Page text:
The company's half-year numbers reveal that revenue rose by 3% to £15.9m, with management service fees from franchisees rising by 4% to £5.5m. This increase was driven by an 8% rise in lettings income, offsetting a 9% drop in fees from property sales.
Financial services is also emerging as an important driver of growth, with revenue up by 11% to £8.6m during the six months. Remortgaging demand is helping to offset a reduction in new purchase mortgages.
Overall, lettings generated 58% of the group's gross profit for the half year, with 15% from sales and 21% from financial services (H1 2022: 60%, 17%, 19%).
Pre-tax profit for the half year rose by 10% to £4.4m, with earnings up 3% to 9.0p.
Belvoir reported net cash of £387k at the end of the half year, compared with a net debt position of £2.5m one year earlier.
My sums suggest a half-year operating margin of 26.9% and a trailing 12-month return on capital employed of 22.8%. Both are very respectable figures, in my view.
Dividend: the interim dividend has been increased by 25% to 5.0p per share.
This is consistent with broker forecasts for a full-year payout of 11p, giving a prospective yield of 4.7%.
Outlook: chief executive Dorian Gonsalves remains confident about the outlook for the full year:
"Current pipelines of agreed sales, the level of written mortgage business, ongoing excess demand for rental properties and the incremental revenue from the two recent acquisitions underpin the Board's confidence in Belvoir'sperformance for the second half of the year."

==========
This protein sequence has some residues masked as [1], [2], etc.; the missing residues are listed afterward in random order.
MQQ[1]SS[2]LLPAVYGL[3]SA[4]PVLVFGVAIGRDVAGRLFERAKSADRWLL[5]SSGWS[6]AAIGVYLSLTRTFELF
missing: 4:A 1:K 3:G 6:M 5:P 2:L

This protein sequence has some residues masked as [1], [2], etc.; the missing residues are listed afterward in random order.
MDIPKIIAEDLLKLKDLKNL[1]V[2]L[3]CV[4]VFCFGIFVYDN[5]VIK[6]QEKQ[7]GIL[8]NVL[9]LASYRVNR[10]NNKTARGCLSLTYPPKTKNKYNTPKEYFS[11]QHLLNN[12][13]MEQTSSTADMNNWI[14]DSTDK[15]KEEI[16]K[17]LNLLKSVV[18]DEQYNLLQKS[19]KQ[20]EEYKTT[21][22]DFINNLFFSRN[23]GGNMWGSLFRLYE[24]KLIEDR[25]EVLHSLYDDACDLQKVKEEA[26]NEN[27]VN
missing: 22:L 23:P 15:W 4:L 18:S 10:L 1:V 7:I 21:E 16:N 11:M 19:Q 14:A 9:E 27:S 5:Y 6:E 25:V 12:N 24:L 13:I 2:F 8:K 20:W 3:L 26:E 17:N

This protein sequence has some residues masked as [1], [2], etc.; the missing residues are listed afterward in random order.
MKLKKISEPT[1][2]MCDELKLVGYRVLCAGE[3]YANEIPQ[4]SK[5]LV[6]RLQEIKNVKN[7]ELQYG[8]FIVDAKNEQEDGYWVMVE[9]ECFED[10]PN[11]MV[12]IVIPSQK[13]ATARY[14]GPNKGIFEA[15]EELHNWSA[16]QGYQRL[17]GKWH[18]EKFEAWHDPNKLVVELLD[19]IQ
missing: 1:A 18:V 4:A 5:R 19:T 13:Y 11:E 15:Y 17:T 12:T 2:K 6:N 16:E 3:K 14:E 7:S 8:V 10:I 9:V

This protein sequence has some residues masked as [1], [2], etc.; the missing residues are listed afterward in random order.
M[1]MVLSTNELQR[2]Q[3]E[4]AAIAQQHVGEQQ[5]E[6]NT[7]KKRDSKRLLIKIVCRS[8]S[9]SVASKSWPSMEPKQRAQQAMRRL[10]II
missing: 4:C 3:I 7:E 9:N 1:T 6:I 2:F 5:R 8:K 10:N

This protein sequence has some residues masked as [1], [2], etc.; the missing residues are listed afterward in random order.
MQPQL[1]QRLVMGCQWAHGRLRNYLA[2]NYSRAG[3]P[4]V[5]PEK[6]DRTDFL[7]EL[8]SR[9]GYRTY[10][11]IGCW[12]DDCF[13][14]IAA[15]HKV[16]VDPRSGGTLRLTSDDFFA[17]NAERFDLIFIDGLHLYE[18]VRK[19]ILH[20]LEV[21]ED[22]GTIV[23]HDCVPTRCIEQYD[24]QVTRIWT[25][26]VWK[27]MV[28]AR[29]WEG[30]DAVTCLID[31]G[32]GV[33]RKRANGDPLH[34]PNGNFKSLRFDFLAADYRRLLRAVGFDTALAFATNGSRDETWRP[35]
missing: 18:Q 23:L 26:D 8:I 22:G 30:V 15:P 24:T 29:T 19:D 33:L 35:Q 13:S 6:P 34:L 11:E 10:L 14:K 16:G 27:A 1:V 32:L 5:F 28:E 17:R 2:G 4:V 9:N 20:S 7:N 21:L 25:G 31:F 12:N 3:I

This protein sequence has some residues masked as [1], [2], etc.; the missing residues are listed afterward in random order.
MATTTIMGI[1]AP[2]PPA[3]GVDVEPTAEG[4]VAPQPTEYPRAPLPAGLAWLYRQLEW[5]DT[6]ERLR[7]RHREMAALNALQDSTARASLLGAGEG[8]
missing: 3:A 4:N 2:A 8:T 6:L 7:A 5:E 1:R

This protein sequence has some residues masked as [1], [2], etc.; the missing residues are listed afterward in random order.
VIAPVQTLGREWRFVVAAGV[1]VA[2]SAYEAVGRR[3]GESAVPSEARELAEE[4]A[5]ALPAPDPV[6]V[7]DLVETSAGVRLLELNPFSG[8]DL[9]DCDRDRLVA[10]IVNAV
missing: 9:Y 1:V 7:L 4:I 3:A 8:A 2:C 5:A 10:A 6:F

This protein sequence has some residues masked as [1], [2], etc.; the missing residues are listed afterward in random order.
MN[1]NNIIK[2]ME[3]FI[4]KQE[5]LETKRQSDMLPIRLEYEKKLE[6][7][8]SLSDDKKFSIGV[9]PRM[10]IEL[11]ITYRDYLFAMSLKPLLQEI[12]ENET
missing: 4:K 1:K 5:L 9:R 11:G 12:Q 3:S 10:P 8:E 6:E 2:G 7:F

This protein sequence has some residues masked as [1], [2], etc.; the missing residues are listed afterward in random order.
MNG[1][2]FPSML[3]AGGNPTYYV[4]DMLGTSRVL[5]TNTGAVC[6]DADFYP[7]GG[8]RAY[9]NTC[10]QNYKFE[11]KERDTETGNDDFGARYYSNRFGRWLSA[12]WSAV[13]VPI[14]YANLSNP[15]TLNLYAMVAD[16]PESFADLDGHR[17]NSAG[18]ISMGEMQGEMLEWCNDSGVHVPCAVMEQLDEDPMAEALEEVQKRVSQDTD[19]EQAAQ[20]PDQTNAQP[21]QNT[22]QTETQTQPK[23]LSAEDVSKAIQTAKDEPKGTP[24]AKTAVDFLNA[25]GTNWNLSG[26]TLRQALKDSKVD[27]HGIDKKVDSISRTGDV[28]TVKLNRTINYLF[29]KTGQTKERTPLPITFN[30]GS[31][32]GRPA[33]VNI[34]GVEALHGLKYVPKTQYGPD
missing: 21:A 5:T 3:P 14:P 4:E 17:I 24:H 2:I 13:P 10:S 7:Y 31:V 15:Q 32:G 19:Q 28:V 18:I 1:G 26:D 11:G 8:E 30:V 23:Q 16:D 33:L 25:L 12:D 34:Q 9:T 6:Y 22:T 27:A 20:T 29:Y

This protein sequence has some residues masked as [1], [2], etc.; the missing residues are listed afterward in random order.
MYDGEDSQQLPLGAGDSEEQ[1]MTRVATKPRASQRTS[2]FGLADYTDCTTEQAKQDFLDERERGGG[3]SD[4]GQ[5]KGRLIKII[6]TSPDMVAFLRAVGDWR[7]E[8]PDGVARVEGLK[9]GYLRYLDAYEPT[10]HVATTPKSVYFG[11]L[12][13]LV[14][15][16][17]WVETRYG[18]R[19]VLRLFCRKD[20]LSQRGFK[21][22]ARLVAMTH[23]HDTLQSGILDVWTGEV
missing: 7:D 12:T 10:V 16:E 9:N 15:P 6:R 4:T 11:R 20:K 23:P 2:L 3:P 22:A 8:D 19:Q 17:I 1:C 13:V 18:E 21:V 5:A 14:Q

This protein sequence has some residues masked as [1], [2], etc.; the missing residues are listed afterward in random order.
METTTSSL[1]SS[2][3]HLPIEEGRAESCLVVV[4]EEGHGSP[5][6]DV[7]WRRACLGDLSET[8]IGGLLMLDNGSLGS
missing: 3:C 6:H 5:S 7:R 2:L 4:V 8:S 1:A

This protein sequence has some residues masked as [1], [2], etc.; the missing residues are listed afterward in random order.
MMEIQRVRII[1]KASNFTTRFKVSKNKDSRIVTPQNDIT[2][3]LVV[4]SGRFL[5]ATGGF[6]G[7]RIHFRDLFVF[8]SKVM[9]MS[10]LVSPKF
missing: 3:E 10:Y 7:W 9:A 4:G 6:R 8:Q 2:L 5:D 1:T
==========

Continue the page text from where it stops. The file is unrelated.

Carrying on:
Broker forecasts suggest earnings of 17.1p per share for 2023, pricing the shares on a forecast P/E of 13.
Belvoir doesn't look quite as cheap as it did a few months ago, but the group's resilient profits and diversified business model suggest to me that the valuation remains reasonable.
My sums suggest the shares are trading with a trailing free cash flow yield of around 10%, which looks attractive to me and should provide strong support for the dividend.
I wouldn't have a problem owning these shares, although I would say that rivals Winkworth and Property Franchise also look good value to me at the moment. Both of these firms also benefit from owner management, which Belvoir lacks.
Disclaimer: This is a personal blog/newsletter and I am not a financial adviser. All content is provided for information and educational purposes only. Nothing I say should be interpreted as investing advice or recommendations.